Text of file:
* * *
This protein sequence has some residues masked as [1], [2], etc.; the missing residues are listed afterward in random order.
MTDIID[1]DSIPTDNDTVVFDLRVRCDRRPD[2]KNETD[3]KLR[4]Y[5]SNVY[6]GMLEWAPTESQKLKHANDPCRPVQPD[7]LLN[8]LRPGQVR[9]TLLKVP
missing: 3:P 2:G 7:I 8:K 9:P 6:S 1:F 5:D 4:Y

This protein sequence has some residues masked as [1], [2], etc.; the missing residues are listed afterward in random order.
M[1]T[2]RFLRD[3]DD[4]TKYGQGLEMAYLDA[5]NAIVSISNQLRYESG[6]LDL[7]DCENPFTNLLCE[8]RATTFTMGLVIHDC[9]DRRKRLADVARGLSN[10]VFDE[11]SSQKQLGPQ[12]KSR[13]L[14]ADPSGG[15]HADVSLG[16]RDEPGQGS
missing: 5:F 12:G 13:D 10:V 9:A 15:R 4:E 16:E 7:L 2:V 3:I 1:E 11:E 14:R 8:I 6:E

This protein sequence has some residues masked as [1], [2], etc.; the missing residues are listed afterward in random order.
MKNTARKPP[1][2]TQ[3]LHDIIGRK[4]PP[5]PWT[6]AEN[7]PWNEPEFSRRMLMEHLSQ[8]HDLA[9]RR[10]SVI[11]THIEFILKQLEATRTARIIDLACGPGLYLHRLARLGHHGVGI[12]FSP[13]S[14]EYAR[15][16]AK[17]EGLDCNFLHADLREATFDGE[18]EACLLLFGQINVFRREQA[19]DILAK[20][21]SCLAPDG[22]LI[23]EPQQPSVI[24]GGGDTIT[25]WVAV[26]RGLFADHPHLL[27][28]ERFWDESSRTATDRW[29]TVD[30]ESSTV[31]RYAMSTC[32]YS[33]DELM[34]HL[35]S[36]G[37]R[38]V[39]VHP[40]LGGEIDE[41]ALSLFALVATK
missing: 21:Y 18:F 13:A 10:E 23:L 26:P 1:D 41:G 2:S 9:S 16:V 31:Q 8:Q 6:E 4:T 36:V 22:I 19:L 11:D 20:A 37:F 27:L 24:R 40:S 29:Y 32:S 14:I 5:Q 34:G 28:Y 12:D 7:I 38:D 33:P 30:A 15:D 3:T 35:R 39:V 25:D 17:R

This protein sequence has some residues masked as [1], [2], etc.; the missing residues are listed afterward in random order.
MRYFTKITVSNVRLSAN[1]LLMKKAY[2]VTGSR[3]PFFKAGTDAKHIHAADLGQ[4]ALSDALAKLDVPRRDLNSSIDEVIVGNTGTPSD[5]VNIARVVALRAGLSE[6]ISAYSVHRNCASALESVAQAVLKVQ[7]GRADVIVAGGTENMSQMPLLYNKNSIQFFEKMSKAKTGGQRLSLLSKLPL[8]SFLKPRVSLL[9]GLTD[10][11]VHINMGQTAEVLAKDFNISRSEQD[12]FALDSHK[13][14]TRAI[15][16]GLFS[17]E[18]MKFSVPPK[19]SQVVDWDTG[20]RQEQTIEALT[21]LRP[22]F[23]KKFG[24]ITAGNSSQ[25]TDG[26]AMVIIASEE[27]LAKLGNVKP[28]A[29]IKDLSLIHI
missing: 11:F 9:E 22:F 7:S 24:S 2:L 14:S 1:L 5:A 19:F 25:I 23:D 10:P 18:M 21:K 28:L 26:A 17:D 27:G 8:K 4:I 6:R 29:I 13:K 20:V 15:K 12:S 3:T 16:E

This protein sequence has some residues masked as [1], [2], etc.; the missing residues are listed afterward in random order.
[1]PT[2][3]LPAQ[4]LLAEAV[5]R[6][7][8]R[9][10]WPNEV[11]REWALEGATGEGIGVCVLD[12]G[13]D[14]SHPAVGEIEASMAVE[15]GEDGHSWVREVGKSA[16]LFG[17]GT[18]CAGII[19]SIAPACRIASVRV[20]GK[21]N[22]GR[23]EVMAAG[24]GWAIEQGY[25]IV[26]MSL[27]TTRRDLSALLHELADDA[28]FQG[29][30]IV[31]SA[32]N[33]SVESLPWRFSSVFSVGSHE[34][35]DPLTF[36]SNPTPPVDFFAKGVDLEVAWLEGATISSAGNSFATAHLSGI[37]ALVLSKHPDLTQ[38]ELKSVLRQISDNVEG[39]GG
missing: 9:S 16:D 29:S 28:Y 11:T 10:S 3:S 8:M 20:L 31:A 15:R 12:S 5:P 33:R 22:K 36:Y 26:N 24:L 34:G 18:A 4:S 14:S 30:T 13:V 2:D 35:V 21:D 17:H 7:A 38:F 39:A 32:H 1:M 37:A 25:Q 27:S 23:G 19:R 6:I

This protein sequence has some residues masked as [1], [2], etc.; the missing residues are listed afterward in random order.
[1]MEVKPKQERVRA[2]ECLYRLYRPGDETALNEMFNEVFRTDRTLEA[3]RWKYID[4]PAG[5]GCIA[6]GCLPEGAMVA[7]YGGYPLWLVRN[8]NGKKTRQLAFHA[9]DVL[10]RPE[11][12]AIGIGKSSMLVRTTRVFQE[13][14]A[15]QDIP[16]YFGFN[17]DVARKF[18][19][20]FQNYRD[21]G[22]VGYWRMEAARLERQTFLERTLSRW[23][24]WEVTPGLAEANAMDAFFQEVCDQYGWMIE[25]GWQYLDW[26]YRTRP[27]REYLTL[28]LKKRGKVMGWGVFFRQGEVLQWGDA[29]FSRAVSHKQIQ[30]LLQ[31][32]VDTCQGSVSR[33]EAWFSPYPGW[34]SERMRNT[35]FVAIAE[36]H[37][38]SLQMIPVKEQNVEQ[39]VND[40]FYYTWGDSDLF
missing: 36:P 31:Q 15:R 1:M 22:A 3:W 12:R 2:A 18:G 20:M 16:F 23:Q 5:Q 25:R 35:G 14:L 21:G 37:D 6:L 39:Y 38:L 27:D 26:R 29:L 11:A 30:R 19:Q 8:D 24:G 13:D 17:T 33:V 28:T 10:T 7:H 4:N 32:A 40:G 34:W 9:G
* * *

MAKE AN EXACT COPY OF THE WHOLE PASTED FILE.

This protein sequence has some residues masked as [1], [2], etc.; the missing residues are listed afterward in random order.
MTDIID[1]DSIPTDNDTVVFDLRVRCDRRPD[2]KNETD[3]KLR[4]Y[5]SNVY[6]GMLEWAPTESQKLKHANDPCRPVQPD[7]LLN[8]LRPGQVR[9]TLLKVP
missing: 3:P 2:G 7:I 8:K 9:P 6:S 1:F 5:D 4:Y

This protein sequence has some residues masked as [1], [2], etc.; the missing residues are listed afterward in random order.
M[1]T[2]RFLRD[3]DD[4]TKYGQGLEMAYLDA[5]NAIVSISNQLRYESG[6]LDL[7]DCENPFTNLLCE[8]RATTFTMGLVIHDC[9]DRRKRLADVARGLSN[10]VFDE[11]SSQKQLGPQ[12]KSR[13]L[14]ADPSGG[15]HADVSLG[16]RDEPGQGS
missing: 5:F 12:G 13:D 10:V 9:A 15:R 4:E 16:E 7:L 2:V 3:I 1:E 11:E 14:R 8:I 6:E

This protein sequence has some residues masked as [1], [2], etc.; the missing residues are listed afterward in random order.
MKNTARKPP[1][2]TQ[3]LHDIIGRK[4]PP[5]PWT[6]AEN[7]PWNEPEFSRRMLMEHLSQ[8]HDLA[9]RR[10]SVI[11]THIEFILKQLEATRTARIIDLACGPGLYLHRLARLGHHGVGI[12]FSP[13]S[14]EYAR[15][16]AK[17]EGLDCNFLHADLREATFDGE[18]EACLLLFGQINVFRREQA[19]DILAK[20][21]SCLAPDG[22]LI[23]EPQQPSVI[24]GGGDTIT[25]WVAV[26]RGLFADHPHLL[27][28]ERFWDESSRTATDRW[29]TVD[30]ESSTV[31]RYAMSTC[32]YS[33]DELM[34]HL[35]S[36]G[37]R[38]V[39]VHP[40]LGGEIDE[41]ALSLFALVATK
missing: 21:Y 18:F 13:A 10:E 23:L 26:P 1:D 41:G 2:S 9:S 16:V 31:Q 8:Q 6:E 4:T 36:V 22:I 19:L 11:D 20:A 37:F 27:L 24:R 40:S 29:Y 32:S 14:I 5:Q 34:G 28:Y 12:D 7:I 38:D 33:P 30:A 15:D 3:T 35:R 39:V 25:D 17:R

This protein sequence has some residues masked as [1], [2], etc.; the missing residues are listed afterward in random order.
MRYFTKITVSNVRLSAN[1]LLMKKAY[2]VTGSR[3]PFFKAGTDAKHIHAADLGQ[4]ALSDALAKLDVPRRDLNSSIDEVIVGNTGTPSD[5]VNIARVVALRAGLSE[6]ISAYSVHRNCASALESVAQAVLKVQ[7]GRADVIVAGGTENMSQMPLLYNKNSIQFFEKMSKAKTGGQRLSLLSKLPL[8]SFLKPRVSLL[9]GLTD[10][11]VHINMGQTAEVLAKDFNISRSEQD[12]FALDSHK[13][14]TRAI[15][16]GLFS[17]E[18]MKFSVPPK[19]SQVVDWDTG[20]RQEQTIEALT[21]LRP[22]F[23]KKFG[24]ITAGNSSQ[25]TDG[26]AMVIIASEE[27]LAKLGNVKP[28]A[29]IKDLSLIHI
missing: 11:F 9:E 22:F 7:S 24:S 2:L 14:S 1:L 5:A 19:F 25:I 23:D 10:P 18:M 21:K 28:L 26:A 17:D 27:G 8:K 4:I 6:R 29:I 13:K 20:V 15:K 12:S 3:T 16:E

This protein sequence has some residues masked as [1], [2], etc.; the missing residues are listed afterward in random order.
[1]PT[2][3]LPAQ[4]LLAEAV[5]R[6][7][8]R[9][10]WPNEV[11]REWALEGATGEGIGVCVLD[12]G[13]D[14]SHPAVGEIEASMAVE[15]GEDGHSWVREVGKSA[16]LFG[17]GT[18]CAGII[19]SIAPACRIASVRV[20]GK[21]N[22]GR[23]EVMAAG[24]GWAIEQGY[25]IV[26]MSL[27]TTRRDLSALLHELADDA[28]FQG[29][30]IV[31]SA[32]N[33]SVESLPWRFSSVFSVGSHE[34][35]DPLTF[36]SNPTPPVDFFAKGVDLEVAWLEGATISSAGNSFATAHLSGI[37]ALVLSKHPDLTQ[38]ELKSVLRQISDNVEG[39]GG
missing: 9:S 16:D 29:S 28:Y 11:T 10:S 3:S 8:M 20:L 31:A 15:R 12:S 5:P 33:R 22:K 36:Y 26:N 24:L 34:G 18:A 4:S 14:S 30:T 13:V 2:D 35:V 21:D 17:H 7:A 38:F 39:A 32:H 1:M 37:A 25:Q 27:S 23:G 19:R 6:I

This protein sequence has some residues masked as [1], [2], etc.; the missing residues are listed afterward in random order.
[1]MEVKPKQERVRA[2]ECLYRLYRPGDETALNEMFNEVFRTDRTLEA[3]RWKYID[4]PAG[5]GCIA[6]GCLPEGAMVA[7]YGGYPLWLVRN[8]NGKKTRQLAFHA[9]DVL[10]RPE[11][12]AIGIGKSSMLVRTTRVFQE[13][14]A[15]QDIP[16]YFGFN[17]DVARKF[18][19][20]FQNYRD[21]G[22]VGYWRMEAARLERQTFLERTLSRW[23][24]WEVTPGLAEANAMDAFFQEVCDQYGWMIE[25]GWQYLDW[26]YRTRP[27]REYLTL[28]LKKRGKVMGWGVFFRQGEVLQWGDA[29]FSRAVSHKQIQ[30]LLQ[31][32]VDTCQGSVSR[33]EAWFSPYPGW[34]SERMRNT[35]FVAIAE[36]H[37][38]SLQMIPVKEQNVEQ[39]VND[40]FYYTWGDSDLF
missing: 36:P 31:Q 15:R 1:M 22:A 3:W 12:R 2:A 18:G 20:M 16:F 23:Q 5:Q 25:R 35:G 14:L 21:G 37:D 6:L 39:Y 38:L 27:D 26:R 29:L 11:A 30:R 19:Q 8:D 24:G 13:D 17:T 33:V 28:T 10:T 7:H 4:N 32:A 40:G 34:W 9:G